'twas the night before Christmas
It was a typically busy Christmas season for cardiac surgeon Dr. Bob Kiaii.
On Dec. 24 he had two cardiac surgeries booked for the morning, and he performed two more emergency surgeries later in the day. The third surgery was a special one given the day ahead.
For patient Don Reid it was also a typically busy season leading up to Christmas. Don is Santa Claus at a local mall, something he’s been doing in London for about 20 years now, and he has a loyal following of children and parents.
On Dec. 19 Don was at home making a cup of tea and suddenly felt this chest pain. He started sweating and decided he better lie down. The symptoms didn’t lessen so Don called 911 and told EMS he thought he was having a heart attack.
“The ambulance took me to the University Hospital emergency department, and they brought me straight through to the cardiac catheterization lab to put in a stent,” says Don. Then he was taken upstairs to the cardiac care unit.
After the insertion of the stent, Don felt just fine and ready to go home.
“I told the doctor, I feel great!”
However, his cardiologist determined he was not quite ready to return home. Don had one artery on the right side that was completely blocked, which is where the stent was inserted, and another very critical artery on the left side that was 80 per cent blocked.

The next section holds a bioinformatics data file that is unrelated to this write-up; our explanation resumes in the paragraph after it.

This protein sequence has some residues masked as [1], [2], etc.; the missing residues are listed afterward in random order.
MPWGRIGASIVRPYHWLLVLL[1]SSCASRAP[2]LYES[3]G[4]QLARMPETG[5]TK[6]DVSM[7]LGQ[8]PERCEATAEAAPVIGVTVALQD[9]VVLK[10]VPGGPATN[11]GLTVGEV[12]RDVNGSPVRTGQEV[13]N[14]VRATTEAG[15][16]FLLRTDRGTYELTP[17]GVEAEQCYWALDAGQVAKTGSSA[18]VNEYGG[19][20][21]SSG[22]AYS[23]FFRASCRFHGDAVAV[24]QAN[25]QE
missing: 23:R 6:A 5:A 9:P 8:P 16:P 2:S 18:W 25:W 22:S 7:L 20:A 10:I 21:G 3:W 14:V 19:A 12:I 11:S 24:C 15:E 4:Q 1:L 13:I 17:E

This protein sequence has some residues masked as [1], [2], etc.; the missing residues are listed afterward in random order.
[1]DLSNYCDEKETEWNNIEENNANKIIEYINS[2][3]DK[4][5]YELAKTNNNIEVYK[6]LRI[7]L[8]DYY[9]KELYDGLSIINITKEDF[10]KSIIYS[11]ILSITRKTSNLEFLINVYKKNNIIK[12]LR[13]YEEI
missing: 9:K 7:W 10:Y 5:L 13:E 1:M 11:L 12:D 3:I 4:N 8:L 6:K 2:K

On Dec. 24, Dr. Kiaii, Chief of Cardiac Services, conducted double bypass surgery.
While he had experienced chest pains once about a year prior, Don says he was surprised by his diagnosis.
“I said to the resident, this came out of the blue. I didn’t have chest pain or any of the other symptoms,” says Don.
“And the resident told me ‘no, you have high blood pressure, high cholesterol and diabetes; so it really didn’t come out of the blue.’”
Don’s heart condition and surgery are quite common, says Dr. Kiaii.
“The best advice is to be preventative. Try to avoid or minimize the risk by keeping your cholesterol low, watch your diet, and stay as active as possible. If you’re a diabetic, make sure you keep your sugar levels under control to minimize the increased risk from the diabetes,” says Dr. Kiaii.
For Don, his surgery came at just the right time and his recovery has gone very well.
A widower, he is back to living his life as a father, grandfather, and great grandfather.
The long-time actor and volunteer radio host -- you can hear his classical show on Fanshawe Radio 106.9 on Sunday afternoons – looks forward to his gig as Santa this Christmas.
“I love my job. It is an overall love for people and experience, the human condition.”
And speaking of love, Don is engaged. “I’m 82 and in love. Love knows no reason, caution goes out the window!”
As for his experience at LHSC?
“I never got the impression that I was just another patient. I received devoted attention from everyone, from the nurses to the medical staff. Food services staff was good, anything they could get for me, little things make such a difference,” says Don.
“The hugs I got from the nurses when I was discharged, that was something. They were so nice to me. The care was first rate. They really cared about what they were doing.”
It seems last Christmas it was Santa who got the big gift.